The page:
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Risk Assessments in the Early Years

Keeping children safe in the early years


Risk assessments are no longer a requirement of the Early Years Foundation Stage (EYFS) for childminders in England. However, all early years providers must take children’s safety very seriously whether we are in the house, garden or on outings.

It is advised that all childminders have risk assessments to cover, for example –

  • Inside the house.
  • Garden / outside spaces.
  • Outings – regular and one-off.
  • Toys and equipment.
  • Fire safety etc.


The aims are that all children...

  • Learn more about safety – and the benefits of taking risks when they are carefully managed.
  • Begin to manage their own safety.
  • Are supported to manage their own safety in a range of situations.
  • Are kept safe and healthy as they engage in various fun, interesting and appropriate activities through the year.


Risk assessment planning: here are some ideas for planning a risk assessment day which can be used over and over again when reminding children about the risks associated with their play –

  • Write or type up some safety checklists, print and put onto clipboards.
  • Set up some posed hazards such as a spiky leaf in the garden, an uncovered socket or toys in front of the door.
  • Provide safety hard hats for the children to wear.
  • Go for a walk around the house or garden, considering the various risks and helping the children to decide what action needs to be taken.  Younger children can draw the risks and their solutions while older children might like to write things down to share with their parents later.
  • 999 - older children can learn their home addresses and how to recognise and ring 999 from various phones. However, they need to be old enough to fully understand the dangers of making prank calls.
  • Stranger danger - you can plan lots of activities (I usually use traditional stories in books such as ‘3 little pigs’ and ‘Hansel and Gretel’) to support children’s understanding of strangers and how to be safe when on outings. Again, put children in charge of their learning… ask them lots of open questions which encourage them to think about different scenarios and keep themselves safe.

Age-related risk assessment: it is also important to consider risks depending on the ages of the children in your care. for example, you might note that –

  • A baby might roll off a high surface.
  • A toddler might fall when climbing and need extra support.
  • An inquisitive 2-year-old might burn themselves in the kitchen.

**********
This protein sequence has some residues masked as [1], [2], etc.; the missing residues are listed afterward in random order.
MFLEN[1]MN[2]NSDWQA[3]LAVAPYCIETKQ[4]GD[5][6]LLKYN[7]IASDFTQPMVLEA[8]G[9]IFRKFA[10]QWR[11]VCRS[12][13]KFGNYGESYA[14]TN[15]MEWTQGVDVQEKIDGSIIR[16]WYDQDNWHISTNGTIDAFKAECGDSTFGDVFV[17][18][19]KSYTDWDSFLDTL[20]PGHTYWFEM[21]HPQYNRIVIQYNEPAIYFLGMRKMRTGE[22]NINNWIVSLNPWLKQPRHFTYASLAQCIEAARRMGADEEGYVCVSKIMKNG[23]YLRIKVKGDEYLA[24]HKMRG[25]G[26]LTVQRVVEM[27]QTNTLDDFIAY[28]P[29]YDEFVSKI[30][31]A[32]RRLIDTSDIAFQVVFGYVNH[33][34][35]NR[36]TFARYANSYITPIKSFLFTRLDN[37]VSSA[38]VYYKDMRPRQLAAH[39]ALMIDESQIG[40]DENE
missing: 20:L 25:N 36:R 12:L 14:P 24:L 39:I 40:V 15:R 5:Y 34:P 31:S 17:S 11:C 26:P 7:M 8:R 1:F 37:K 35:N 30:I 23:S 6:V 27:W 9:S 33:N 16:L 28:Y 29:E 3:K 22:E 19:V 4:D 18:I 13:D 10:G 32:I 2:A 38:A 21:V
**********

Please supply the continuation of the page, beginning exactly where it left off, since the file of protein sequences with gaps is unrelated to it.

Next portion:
• A 3-year-old might climb too high on a frame at the park.
  • A child who has autism might ‘melt down’ and need a cosy space in which to sit and calm etc.

Again, these risk assessments do not need to be on a form called ‘risk assessment for child’s name’ but you must be able to explain to Ofsted and parents how you keep children safe and, of course, they might be part of your observations, assessments and individual planning.


Stage-appropriate risk assessment: sometimes, you might find that a child who has not been exposed to risk in the home environment will not have an age-appropriate understanding of risky play. for example, a 3-year-old might not have been taught about the dangers of eating playdough because he has never played with it at home. Early years providers must know the child and what they have previously done and be stage of development as well as age-appropriate when considering risk.


Format of risk assessments: the Health and Safety Executive (HSE) state that risk assessment should follow the following format:

  1. Hazard – what might cause an accident?
  2. Risk – what might happen to the baby, child or adult?
  3. Level of risk – it is likely someone will be hurt?
  4. Control – what have you put in place to help stop an injury?
  5. Review date – when do you intend to review the risk assessment?


Conclusion: while early years providers are no longer legally required to write risk assessments, providers still need to do them. We do not want to be sued in 20 years’ time because a baby was hurt while with us and the scar is preventing them from being a model or sued now because we left a trip hazard at the top of the stairs and a child tumbled down or questioned by police because we knew a child was likely to run off during an outing but we failed to risk assess and use reins.

It is important to do a risk assessment – be confident when explaining risk assessments to parents and passing Ofsted inspectors – know the reporting procedures if a child has an accident – ensure insurance and first aid training is always up to date – check first aid kits regularly – take every opportunity to ensure children’s safety – blow the whistle if you see dangerous practice in other settings.

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